In the below video, you can clearly see how easy it is for players to jump into a game using Demeo's very simple room code functionality. Players on PC will still be able to look around the room, able to see their friends gathered around the board. All of Demeo's standard actions - tossing the die, moving characters, managing cards - have been nicely mapped to the mouse, making playing on a PC screen an absolute breeze.
Gustav confirmed that the PC version of Demeo was no afterthought - the idea of cross-play with a full PC version was part of the initial conception of the game. Still, the adaptation was not without challenges. "In a VR game, your head is the camera. You can lean in and see the board, and look around. So one of the first challenges we faced was getting the camera controls right, so you could get the same overview and immersion. We built a camera focus system so you could follow the action when it was not your turn. We did quite a few iterations and playtests - both internal and external - to get everything right, but I do feel that we reached our goal."
Along with the release of Demeo: PC Edition, the team at Resolution has a full roadmap of fun new goodies for Demeo fans (Gustav confirmed that the team is fully focused on content for Demeo, with no plans in place to pivot to a new title any time soon). In addition to the three adventures currently available (The Black Sarcophagus, Realm of the Rat King and the recently released Roots of Evil), two new adventures are scheduled to release in 2022. New adventures means more new power cards for each of the characters, which in turn means new cool interactions between the characters' powers, allowing teams to develop new strategies.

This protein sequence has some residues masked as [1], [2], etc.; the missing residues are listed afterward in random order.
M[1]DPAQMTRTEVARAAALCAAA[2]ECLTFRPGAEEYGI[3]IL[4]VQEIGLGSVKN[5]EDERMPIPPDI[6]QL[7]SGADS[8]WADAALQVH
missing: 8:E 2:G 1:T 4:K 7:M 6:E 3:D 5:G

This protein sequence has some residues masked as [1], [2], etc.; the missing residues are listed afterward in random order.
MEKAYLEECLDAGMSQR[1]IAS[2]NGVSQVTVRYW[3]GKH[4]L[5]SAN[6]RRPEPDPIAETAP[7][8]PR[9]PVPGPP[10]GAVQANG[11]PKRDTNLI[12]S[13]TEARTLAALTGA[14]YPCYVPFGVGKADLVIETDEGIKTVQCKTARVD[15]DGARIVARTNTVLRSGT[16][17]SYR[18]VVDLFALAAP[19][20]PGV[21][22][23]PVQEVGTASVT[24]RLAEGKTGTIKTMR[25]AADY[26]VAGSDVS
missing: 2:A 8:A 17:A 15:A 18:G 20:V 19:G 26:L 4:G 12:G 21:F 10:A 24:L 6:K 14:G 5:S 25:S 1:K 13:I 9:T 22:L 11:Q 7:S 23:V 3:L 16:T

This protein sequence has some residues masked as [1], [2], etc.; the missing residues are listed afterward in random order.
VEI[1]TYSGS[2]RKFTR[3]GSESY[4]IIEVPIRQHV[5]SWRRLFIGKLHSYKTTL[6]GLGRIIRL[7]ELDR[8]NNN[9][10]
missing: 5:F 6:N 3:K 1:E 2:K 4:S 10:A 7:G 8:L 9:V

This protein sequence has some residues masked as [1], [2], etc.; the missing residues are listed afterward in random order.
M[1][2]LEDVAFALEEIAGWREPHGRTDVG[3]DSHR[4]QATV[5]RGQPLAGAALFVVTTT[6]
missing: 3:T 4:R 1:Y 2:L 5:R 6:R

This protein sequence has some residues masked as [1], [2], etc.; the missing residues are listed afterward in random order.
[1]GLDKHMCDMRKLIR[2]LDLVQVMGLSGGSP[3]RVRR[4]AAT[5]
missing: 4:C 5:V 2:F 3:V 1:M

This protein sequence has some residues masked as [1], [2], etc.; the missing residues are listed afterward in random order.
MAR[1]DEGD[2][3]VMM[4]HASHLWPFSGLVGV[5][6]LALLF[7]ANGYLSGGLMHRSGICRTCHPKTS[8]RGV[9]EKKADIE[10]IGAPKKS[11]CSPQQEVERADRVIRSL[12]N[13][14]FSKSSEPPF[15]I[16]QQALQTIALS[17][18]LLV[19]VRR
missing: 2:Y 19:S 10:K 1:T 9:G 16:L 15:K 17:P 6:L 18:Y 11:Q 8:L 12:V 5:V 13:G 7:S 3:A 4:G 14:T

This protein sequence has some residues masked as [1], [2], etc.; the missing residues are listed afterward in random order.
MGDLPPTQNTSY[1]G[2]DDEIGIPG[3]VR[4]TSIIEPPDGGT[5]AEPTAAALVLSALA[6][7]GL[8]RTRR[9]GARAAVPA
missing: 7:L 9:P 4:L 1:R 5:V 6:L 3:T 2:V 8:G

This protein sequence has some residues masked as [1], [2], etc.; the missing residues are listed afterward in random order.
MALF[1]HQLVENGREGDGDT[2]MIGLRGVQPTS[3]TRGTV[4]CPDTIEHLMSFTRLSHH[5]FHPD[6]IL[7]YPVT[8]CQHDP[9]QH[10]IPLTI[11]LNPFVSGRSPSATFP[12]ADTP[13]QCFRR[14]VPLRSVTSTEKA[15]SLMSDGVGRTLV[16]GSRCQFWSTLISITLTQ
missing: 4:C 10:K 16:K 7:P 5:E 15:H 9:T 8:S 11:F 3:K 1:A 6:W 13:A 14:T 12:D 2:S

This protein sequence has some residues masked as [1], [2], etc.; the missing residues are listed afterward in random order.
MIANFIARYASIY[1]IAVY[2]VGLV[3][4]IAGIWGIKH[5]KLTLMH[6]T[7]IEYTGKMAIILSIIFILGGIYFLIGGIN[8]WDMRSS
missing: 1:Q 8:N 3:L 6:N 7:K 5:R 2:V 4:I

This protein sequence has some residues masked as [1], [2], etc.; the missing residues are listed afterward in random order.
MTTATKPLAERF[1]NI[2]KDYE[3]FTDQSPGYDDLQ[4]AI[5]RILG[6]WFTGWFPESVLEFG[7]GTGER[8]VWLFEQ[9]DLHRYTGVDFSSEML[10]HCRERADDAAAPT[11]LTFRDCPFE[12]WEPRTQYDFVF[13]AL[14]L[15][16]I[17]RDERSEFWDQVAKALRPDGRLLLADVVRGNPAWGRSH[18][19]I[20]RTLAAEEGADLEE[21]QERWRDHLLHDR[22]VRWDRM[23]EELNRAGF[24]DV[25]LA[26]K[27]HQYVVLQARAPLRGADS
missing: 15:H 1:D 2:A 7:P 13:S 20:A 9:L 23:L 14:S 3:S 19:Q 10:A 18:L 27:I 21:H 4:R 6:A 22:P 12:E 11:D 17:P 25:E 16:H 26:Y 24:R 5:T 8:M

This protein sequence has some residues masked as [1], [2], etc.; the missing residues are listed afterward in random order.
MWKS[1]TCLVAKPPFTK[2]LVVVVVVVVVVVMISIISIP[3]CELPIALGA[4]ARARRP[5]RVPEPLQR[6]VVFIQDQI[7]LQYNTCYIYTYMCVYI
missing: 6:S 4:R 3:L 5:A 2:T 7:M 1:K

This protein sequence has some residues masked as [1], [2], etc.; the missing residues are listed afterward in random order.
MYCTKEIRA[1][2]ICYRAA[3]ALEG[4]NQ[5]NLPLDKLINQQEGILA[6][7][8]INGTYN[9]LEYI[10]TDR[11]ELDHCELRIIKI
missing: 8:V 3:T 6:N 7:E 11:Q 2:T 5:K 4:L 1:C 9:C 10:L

The team as Resolution is also preparing a four-player PVP mode, which will allow players to take Demeo's archetype characters into battle against each other. And perhaps most excitingly, a new "Player Hangout" is scheduled to release later this month, which will allow players to hang out in a social space, getting to know other players and playing minigames, including Hauntlet, designed by Doom co-creator and Resolution Games senior creative director Tom Hall. Demeo fans have a lot to look forward to over the next year, and it's exciting that this new version will allow more players to join in on the fun.